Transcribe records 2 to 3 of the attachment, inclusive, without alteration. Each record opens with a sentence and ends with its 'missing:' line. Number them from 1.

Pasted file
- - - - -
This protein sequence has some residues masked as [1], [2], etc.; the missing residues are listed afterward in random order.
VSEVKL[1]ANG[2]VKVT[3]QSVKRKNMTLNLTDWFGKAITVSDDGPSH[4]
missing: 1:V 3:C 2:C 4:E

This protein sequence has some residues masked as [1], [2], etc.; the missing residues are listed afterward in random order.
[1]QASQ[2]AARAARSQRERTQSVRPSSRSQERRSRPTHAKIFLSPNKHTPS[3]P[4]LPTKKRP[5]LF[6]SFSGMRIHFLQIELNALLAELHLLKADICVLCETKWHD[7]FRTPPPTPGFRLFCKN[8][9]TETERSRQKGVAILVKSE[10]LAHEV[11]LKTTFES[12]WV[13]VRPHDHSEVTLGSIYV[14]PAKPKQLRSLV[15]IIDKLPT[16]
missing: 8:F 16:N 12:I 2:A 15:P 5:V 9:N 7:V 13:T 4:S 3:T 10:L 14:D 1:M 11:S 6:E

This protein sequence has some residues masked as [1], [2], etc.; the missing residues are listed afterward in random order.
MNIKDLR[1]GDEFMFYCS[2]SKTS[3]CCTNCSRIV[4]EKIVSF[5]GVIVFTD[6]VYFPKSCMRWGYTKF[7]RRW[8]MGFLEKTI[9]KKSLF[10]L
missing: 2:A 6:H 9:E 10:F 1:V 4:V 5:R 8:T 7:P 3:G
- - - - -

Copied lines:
This protein sequence has some residues masked as [1], [2], etc.; the missing residues are listed afterward in random order.
[1]QASQ[2]AARAARSQRERTQSVRPSSRSQERRSRPTHAKIFLSPNKHTPS[3]P[4]LPTKKRP[5]LF[6]SFSGMRIHFLQIELNALLAELHLLKADICVLCETKWHD[7]FRTPPPTPGFRLFCKN[8][9]TETERSRQKGVAILVKSE[10]LAHEV[11]LKTTFES[12]WV[13]VRPHDHSEVTLGSIYV[14]PAKPKQLRSLV[15]IIDKLPT[16]
missing: 8:F 16:N 12:I 2:A 15:P 5:V 9:N 7:V 13:T 4:S 3:T 10:L 14:D 1:M 11:S 6:E

This protein sequence has some residues masked as [1], [2], etc.; the missing residues are listed afterward in random order.
MNIKDLR[1]GDEFMFYCS[2]SKTS[3]CCTNCSRIV[4]EKIVSF[5]GVIVFTD[6]VYFPKSCMRWGYTKF[7]RRW[8]MGFLEKTI[9]KKSLF[10]L
missing: 2:A 6:H 9:E 10:F 1:V 4:V 5:R 8:T 7:P 3:G